It is with sadness that I note that we have only three years left to realize the MDGs in all target countries. Unfortunately, we see many developing countries still struggling on the road to the MDGs. A range of factors have contributed to this situation, particularly the shortfall of funding from countries which once made commitments to assist. The global financial crisis, intensified by the cavalier approaches of financial markets of developed countries coupled with the lack of proper regulation, has been a critical factor which has disrupted the social fabric of many societies and has affected the lives of millions, especially in developing countries. The contraction of export markets, the continued restrictions on market access, the energy costs and looming food shortages will contribute to further aggravate this situation. A backward slide into poverty is a reality in the case of millions.
Sri Lanka’s economy, which benefitted from careful management during this uncertain period, is one of the Asian developing country economies that has recorded impressive gains. Our balanced socio-economic strategies propelled us to middle-income status a few years ago despite the debilitating disruption caused by a prolonged terrorist challenge and the Indian Ocean Tsunami. Sri Lanka has demonstrated remarkable resilience in achieving most of the MDGs already. The economy expanded by approximately 8.2% in 2011. Our agriculture and fisheries sectors have continued to grow. Due to astute government policies and appropriate interventions, food insecurity is no longer an issue for Sri Lanka and absolute poverty has been reduced to 7.9%. 85% of the population has access to potable water. Child and maternal mortality rates have been reduced to the levels of more affluent countries. 91% of the population is connected to the electricity grid. “Energy for all” will be a reality in Sri Lanka before 2015. Sri Lanka will also rely on renewables for 20% of its energy needs by 2020, contributing to the goal of “Sustainable Energy for All”. Consistent with the “education for all” goal of the UN, Sri Lanka has achieved a 98% literacy rate, with a higher rate for girls and women. ICT literacy in the country is following a path of exponential growth with a target of 75% ICT literacy by 2015, using broadband. Sri Lanka’s Network Readiness Index ranking, published by the World Economic Forum, has improved significantly. Cellular phone penetration stands at over 100%. We believe that the investments which brought these results were essential to build a healthy, literate, productive and entrepreneurial human resource base.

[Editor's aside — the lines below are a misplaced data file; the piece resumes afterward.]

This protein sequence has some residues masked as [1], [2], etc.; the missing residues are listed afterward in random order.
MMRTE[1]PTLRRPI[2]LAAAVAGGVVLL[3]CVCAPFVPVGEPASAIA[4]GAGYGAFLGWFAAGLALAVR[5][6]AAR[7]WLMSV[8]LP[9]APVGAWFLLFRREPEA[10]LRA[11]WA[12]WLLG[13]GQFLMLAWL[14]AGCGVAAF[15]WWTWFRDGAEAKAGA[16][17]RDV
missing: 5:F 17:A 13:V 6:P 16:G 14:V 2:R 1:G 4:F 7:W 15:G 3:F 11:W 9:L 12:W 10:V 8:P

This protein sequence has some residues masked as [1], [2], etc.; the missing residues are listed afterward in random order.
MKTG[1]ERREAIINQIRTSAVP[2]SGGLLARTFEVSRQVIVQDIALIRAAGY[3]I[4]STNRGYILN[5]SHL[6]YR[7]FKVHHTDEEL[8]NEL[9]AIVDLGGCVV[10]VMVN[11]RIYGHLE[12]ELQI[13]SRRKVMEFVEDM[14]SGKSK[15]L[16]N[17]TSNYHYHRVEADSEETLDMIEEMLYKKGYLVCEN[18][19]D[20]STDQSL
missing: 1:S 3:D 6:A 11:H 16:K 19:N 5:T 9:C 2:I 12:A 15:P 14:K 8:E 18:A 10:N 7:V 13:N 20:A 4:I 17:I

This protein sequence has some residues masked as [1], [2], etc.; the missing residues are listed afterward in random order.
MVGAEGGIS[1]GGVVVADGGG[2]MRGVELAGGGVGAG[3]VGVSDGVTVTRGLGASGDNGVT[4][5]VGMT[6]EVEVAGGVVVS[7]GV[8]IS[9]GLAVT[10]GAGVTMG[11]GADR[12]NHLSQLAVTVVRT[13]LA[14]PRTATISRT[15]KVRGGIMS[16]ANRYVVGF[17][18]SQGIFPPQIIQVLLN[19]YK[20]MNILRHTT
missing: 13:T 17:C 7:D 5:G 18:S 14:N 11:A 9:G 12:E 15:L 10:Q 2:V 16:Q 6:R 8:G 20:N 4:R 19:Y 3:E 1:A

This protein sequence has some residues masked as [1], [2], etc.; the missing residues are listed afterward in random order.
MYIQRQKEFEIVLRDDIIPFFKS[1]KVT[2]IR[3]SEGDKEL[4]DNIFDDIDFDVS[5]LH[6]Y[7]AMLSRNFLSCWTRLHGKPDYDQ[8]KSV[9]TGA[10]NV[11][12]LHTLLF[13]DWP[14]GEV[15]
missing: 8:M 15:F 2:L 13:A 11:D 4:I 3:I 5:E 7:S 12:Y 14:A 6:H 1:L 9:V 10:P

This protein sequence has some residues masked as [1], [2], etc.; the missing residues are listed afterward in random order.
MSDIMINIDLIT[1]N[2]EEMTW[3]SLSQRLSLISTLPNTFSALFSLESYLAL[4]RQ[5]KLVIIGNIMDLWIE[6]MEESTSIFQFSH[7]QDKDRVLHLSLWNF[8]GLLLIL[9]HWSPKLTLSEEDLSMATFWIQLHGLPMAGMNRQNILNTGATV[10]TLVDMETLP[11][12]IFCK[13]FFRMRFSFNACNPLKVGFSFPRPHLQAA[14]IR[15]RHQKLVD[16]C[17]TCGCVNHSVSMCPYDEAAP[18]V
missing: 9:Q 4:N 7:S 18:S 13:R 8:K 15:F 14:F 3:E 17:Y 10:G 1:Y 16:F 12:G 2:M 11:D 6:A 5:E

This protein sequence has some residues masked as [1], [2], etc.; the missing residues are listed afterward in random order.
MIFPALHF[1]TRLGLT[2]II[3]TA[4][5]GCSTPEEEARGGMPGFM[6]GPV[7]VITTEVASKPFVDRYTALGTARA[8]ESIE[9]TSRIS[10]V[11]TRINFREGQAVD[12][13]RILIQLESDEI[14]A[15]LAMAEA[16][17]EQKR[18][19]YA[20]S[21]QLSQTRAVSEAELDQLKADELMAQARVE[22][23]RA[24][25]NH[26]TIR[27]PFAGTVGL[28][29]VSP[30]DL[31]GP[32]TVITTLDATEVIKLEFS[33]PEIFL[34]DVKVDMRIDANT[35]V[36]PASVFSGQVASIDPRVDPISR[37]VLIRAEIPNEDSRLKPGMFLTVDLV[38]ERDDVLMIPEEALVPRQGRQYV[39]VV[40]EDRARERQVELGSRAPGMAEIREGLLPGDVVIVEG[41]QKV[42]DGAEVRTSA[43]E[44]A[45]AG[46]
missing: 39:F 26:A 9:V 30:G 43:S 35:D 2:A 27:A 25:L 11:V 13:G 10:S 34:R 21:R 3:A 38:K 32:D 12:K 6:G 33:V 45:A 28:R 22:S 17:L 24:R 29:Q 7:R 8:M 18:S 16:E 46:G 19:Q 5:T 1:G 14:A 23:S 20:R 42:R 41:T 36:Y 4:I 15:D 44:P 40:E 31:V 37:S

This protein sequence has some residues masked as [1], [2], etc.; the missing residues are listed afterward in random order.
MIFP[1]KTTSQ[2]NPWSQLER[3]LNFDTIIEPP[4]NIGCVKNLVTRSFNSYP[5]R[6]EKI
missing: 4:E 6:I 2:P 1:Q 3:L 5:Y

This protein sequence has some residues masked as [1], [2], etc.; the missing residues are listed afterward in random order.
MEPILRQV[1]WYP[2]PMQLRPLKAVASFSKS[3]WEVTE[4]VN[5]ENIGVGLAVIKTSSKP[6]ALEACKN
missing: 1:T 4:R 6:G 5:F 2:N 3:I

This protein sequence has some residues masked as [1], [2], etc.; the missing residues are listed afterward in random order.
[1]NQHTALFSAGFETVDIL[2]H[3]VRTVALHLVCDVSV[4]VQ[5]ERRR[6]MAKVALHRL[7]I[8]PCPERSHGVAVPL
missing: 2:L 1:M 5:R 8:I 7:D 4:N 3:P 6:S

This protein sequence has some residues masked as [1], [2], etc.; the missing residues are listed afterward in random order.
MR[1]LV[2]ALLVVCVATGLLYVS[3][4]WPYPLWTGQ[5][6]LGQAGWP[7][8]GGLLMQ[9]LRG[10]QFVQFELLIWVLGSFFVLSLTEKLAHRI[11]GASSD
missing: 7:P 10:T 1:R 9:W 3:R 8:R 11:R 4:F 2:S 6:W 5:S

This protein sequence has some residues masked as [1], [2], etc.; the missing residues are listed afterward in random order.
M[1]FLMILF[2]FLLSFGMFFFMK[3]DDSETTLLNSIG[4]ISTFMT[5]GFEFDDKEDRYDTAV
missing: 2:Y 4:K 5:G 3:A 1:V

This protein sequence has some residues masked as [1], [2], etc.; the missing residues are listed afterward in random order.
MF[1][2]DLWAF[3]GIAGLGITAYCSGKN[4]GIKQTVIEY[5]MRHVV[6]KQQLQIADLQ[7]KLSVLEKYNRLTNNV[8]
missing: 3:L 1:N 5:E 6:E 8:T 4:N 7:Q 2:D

Happily, Sri Lanka’s carbon footprint remains negligible. As we seek further industrialization to fulfill the growing socio-economic demands of our people, especially the employment needs of our youth, like most developing countries, we will need financial assistance and technology to follow a growth pattern that will not compromise the future of our children.
Sri Lanka is always ready to share its experiences and expertise with others, and we are willing to promote further South-South cooperation, particularly among middle-income countries. We have achieved much and we have much to share. The action plan of the UN Office for South-South Cooperation should be implemented earnestly.
The Committee has also within its mandate the subject of “Maintenance of International Peace and Security with special reference to the Permanent Sovereignty of Palestinian people in the occupied Palestinian territory”. The world should not delay the restoration of the inalienable rights of the Palestinian people. Sri Lanka fully supports the implementation of all relevant UN Resolutions on Palestine that would pave the way for the achievement of Palestinian Statehood and bring sustainable peace to the region – a critical factor for the maintenance of international peace and security.
Your plans to increase the Committee’s productivity by implementing a time-saving approach are commendable. Holding joint meetings with the Third Committee and ECOSOC in order to explore common ground, follow-up and the implementation of the outcomes of the major UN conferences is therefore important. During the next two months we have the most challenging task of striking a constructive balance among the three main pillars of sustainable development while also reflecting the principles of equity and the common but differentiated responsibility principle in all the work of this Committee. Though the Committee’s agenda outlines a number of broad areas, we must focus on the most urgent and essential action items.
I thank you Mr. Chairman.